Send to:

Choose Destination
See comment in PubMed Commons below
Neuroimage. 2011 May 1;56(1):252-7. doi: 10.1016/j.neuroimage.2010.12.075. Epub 2011 Jan 4.

Frequency-specific functional connectivity in the brain during resting state revealed by NIRS.

Author information

  • 1Graduate School of Education, University of Tokyo, Bunkyo-ku, Tokyo, Japan.


Analyses of spontaneous hemodynamic fluctuations observed on functional magnetic resonance imaging (fMRI) have revealed the existence of temporal correlations in signal changes between widely separated brain regions during the resting state, termed "resting state functional connectivity." Recent studies have demonstrated that these correlations are also present in the hemodynamic signals measured by near infrared spectroscopy (NIRS). However, it is still uncertain whether frequency-specific characteristics exist in these signals. In the present study, we used multichannel NIRS to investigate the frequency dependency of functional connectivity between diverse regions in the cerebral cortex by decomposing fluctuations of oxygenated hemoglobin (oxy-Hb) and deoxygenated hemoglobin (deoxy-Hb) signals into various frequency bands. First, within a wide frequency range (0.009-0.1Hz), we observed that both oxy-Hb and deoxy-Hb signals showed functional connectivity within local regions and between contralateral hemispheric regions of the cortex. Next, by decomposing measured fluctuations into narrower frequency components, we determined that only oxy-Hb signals showed frequency-specific functional connectivity between the frontal and occipital regions, emerging in a narrow frequency range (0.04-0.1Hz). To clarify the coherency of functional connectivity, we calculated the average coherence values between selected channel pairs. This approach demonstrated that functional connectivity based on the oxy-Hb signals between homologous cortical regions of the contralateral hemisphere (homologous connectivity) showed high coherence over a wide frequency range (0.009-0.1Hz), whereas connectivity between the prefrontal and occipital regions (fronto-posterior connectivity) showed high coherence only within a specific narrow frequency range (0.04-0.1Hz). Our findings suggest that homologous connectivity may reflect synchronization of neural activation over a wide frequency range through direct neuroanatomical connections, whereas fronto-posterior connectivity as revealed by high coherence only within a specific narrow frequency range corresponding to the time scale of typical hemodynamic response to a single event may reflect synchronization of transient neural activation among distant cortical regions. The present study demonstrated that NIRS provides a powerful tool to elucidate network properties of the cortex during resting state.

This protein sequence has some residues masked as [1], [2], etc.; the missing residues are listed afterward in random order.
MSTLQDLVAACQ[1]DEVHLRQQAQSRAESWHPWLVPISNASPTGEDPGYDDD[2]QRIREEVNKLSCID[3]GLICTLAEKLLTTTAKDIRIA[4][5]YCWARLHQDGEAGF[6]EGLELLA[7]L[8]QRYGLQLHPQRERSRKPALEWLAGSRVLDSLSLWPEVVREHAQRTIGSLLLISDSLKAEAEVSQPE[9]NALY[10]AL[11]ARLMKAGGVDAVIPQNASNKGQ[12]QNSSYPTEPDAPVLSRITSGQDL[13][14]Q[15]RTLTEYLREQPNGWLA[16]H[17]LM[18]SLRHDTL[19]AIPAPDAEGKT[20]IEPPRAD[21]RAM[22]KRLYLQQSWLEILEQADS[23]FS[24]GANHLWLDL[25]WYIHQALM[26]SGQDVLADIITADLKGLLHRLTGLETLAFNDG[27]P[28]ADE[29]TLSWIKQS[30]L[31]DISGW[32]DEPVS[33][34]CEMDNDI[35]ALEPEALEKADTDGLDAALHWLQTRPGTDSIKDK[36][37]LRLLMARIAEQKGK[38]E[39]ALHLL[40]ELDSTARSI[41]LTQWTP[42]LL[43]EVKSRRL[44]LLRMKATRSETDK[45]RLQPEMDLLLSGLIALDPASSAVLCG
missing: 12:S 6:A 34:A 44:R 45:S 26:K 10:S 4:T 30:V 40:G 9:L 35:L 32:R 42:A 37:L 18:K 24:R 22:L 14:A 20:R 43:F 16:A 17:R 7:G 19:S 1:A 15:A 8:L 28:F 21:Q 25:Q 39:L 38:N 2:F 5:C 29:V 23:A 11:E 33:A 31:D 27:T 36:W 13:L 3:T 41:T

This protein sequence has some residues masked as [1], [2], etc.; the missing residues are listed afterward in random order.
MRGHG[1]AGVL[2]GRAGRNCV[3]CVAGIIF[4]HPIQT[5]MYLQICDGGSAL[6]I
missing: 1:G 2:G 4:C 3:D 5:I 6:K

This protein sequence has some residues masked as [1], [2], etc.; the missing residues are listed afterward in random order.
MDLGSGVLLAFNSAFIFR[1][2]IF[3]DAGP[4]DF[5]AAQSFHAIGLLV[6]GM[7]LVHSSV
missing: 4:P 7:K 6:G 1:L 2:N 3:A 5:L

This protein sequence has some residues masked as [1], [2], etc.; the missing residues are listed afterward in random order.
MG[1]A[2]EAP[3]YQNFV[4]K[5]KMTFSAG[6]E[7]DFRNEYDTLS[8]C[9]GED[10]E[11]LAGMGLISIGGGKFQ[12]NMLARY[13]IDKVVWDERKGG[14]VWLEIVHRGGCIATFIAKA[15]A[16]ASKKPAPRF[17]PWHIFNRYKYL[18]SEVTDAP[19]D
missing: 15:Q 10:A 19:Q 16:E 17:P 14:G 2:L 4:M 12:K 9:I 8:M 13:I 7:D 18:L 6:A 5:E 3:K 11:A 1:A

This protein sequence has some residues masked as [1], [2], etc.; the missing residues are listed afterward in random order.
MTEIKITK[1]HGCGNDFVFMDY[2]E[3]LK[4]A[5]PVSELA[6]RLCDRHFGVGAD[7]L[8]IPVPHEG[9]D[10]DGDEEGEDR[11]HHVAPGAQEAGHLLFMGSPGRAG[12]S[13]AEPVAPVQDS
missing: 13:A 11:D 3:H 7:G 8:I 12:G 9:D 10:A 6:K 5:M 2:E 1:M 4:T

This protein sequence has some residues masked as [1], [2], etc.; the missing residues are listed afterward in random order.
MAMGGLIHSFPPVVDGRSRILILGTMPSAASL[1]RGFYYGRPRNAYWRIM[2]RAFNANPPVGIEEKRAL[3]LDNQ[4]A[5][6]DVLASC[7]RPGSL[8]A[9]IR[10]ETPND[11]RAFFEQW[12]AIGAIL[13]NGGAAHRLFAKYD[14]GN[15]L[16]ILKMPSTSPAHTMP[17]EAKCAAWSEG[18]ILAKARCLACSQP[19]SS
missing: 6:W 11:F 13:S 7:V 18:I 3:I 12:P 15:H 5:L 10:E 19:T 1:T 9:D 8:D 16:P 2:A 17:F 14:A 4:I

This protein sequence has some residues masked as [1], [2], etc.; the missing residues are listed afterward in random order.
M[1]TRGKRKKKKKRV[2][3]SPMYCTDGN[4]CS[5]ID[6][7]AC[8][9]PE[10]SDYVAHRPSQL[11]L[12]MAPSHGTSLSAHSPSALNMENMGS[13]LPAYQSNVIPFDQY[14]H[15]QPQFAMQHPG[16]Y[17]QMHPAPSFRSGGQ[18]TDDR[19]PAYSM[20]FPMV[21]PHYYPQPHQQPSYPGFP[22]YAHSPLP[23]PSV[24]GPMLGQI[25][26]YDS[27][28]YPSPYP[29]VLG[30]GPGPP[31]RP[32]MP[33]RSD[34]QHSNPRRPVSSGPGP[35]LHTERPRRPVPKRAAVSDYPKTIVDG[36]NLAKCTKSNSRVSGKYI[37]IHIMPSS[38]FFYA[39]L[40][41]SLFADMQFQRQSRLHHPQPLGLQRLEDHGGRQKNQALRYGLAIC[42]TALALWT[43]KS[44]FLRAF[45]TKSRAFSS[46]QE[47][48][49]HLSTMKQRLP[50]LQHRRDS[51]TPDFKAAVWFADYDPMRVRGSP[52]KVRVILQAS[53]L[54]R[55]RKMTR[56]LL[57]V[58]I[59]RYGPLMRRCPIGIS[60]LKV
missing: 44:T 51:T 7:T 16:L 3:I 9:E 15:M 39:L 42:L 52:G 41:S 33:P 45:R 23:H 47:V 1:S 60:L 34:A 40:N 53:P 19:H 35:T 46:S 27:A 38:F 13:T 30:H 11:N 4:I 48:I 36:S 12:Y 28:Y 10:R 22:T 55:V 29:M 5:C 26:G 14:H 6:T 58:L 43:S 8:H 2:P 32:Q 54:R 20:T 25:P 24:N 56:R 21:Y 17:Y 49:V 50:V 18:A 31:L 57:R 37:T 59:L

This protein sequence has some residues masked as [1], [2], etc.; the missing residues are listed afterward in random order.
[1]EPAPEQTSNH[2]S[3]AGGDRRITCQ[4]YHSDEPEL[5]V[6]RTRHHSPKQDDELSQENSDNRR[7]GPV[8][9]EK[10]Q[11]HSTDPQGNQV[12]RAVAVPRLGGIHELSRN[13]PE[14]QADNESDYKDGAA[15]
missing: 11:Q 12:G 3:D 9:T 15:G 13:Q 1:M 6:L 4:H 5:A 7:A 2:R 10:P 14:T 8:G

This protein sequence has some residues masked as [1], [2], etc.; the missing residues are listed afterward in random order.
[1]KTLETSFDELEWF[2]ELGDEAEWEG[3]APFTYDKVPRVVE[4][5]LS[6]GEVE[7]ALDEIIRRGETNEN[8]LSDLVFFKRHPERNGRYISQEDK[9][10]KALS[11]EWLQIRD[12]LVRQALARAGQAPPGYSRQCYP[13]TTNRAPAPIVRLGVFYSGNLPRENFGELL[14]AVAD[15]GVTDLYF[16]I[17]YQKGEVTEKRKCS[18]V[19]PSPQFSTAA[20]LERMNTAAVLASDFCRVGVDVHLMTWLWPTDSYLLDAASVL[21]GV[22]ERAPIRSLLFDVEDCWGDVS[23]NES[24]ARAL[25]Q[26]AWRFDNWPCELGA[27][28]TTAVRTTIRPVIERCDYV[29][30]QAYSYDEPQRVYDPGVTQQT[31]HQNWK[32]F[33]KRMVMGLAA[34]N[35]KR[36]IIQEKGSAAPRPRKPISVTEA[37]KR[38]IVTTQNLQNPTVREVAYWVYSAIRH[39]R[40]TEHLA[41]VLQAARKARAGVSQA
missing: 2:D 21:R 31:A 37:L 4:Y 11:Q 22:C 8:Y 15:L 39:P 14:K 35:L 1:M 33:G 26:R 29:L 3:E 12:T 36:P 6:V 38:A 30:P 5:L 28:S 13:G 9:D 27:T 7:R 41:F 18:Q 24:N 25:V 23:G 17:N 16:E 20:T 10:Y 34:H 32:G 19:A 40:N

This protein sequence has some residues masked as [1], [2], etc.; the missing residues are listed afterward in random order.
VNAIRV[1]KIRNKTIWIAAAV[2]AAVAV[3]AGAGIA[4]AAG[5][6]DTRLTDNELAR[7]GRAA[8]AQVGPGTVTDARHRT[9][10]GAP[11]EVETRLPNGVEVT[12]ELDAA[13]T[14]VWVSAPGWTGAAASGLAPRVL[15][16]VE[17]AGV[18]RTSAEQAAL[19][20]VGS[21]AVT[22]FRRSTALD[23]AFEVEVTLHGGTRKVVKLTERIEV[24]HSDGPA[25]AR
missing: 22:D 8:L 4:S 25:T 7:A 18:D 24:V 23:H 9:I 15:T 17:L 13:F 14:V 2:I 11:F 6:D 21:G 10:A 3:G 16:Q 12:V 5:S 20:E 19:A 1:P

Copyright © 2011 Elsevier Inc. All rights reserved.

[PubMed - indexed for MEDLINE]
PubMed Commons home

PubMed Commons

How to join PubMed Commons

    Supplemental Content

    Full text links

    Icon for Elsevier Science
    Loading ...
    Write to the Help Desk